Publication date: August 2010
Source: ARC provided by publisher
Kyle Chase is an ordinary teen. He's just like you and me. Though his story ends with a horrible incident, it unfolds just like every day of our lives. Small choices, little things, lead him to where he ends up. Somewhere he doesn't want to be.
Things I Liked:
I had really high expectations of this one. In some ways, I was not disappointed. I really enjoyed the unique second person narrative. I've never read anything that pulled that off before. I was impressed. Admittedly, sometimes it was distracting or confusing, but still unique and interesting enough to keep my attention. The story itself was a bit slow to start. After that attention-grabbing beginning, it slows down and we get a lot of the day-to-day life of Kyle. I think that was intentional, since it is his daily experiences that lead him to the inevitable ending. I liked Kyle, I thought he was a good kid, even when he did stupid things over and over again. I will admit the ending had me surprised - it was not as I expected, which was quite obviously the point.
The teachers complain that the students today are all lazy, ignorant, and stupid. But the truth is that you're smarter than they are. You're not even old enough to drive and you already know that none of this matters. Not the English or the social studies or the math or the science. If it did, if it really mattered, they'd teach it in a way that made you want to learn it. But no, they've got to teach it in the most mind-numbing way possible, moving on without any real discussion to get to the next thing that's going to be on the test - the standardized test. p 35-36 of ARC
You want to tell her that what's wrong is the whole stupid assignment, that all it teaches kids is that there's one way to think, one way to act, so that by the time they reach high school all they have to do is look at somebody and they can tell if he's cool or a nerd or a jock or a hoodie. That way if somebody starts thinking for himself, starts acting all weird, like wearing a sport coat to school, they'll be easy to spot. p 110-111 of ARC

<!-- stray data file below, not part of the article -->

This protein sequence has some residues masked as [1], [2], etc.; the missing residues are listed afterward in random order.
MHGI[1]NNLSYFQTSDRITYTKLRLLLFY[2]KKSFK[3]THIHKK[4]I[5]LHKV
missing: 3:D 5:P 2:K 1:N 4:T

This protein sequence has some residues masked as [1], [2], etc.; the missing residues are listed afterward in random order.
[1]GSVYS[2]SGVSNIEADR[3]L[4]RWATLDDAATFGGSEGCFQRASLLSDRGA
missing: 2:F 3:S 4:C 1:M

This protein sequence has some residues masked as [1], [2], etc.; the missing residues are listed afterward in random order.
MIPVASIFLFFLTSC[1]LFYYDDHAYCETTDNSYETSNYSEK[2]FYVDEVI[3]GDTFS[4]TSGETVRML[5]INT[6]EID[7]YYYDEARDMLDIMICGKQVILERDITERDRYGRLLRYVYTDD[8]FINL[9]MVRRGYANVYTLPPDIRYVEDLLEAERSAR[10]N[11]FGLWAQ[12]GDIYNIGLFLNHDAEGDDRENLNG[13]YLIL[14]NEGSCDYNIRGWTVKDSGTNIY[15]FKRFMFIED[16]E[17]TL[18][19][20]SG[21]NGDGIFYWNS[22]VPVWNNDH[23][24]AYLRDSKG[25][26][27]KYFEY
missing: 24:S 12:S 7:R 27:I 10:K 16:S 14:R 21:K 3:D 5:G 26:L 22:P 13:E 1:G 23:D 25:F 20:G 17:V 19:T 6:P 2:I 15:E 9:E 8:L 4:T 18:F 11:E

Your whole life is a chain of choices - your choices. p 215 of ARCThings I Didn't Like:
As mentioned above, I liked Kyle, but I really wanted to slap him upside the head. He could have used that. Sometimes things coming from his perspective sounded very didactic (just look at those quotes I have above - they sound rather preachy, don't they). Zack was intriguing, but kept making me angry as well, though he was supposed to. I am quite sure if I had any kind of similar experiences when I was a teen, this book would have been life changing. However, I was really not like Kyle, so it didn't resonate with me as much as it will with others. While I was surprised by the ending, I was terribly confused the first two or three times I read it. I guess I'm a little slow, but it wasn't immediately apparent to me exactly what happened. Definitely a unique book with an audience that will adore it. I'm just not in that audience.
A bit like Chris Crutcher and Gail Giles and other 'edgy' YA authors
Catcher in the Rye by J.D. Salinger
BOOK CONTENT RATINGS:
not as many as expected
definitely implied, though not described
a few incidents, but not a lot of detail
Overall rating: ****
It just so happens I have an extra ARC of this book for one lucky reader (US only, sorry). Leave me a comment telling me of a book that you read as a teen that really impacted you in some way (and a way for me to contact you). I'll pick a winner next Friday. Good luck!
If you buy through my Amazon linkage, I will get a very small percentage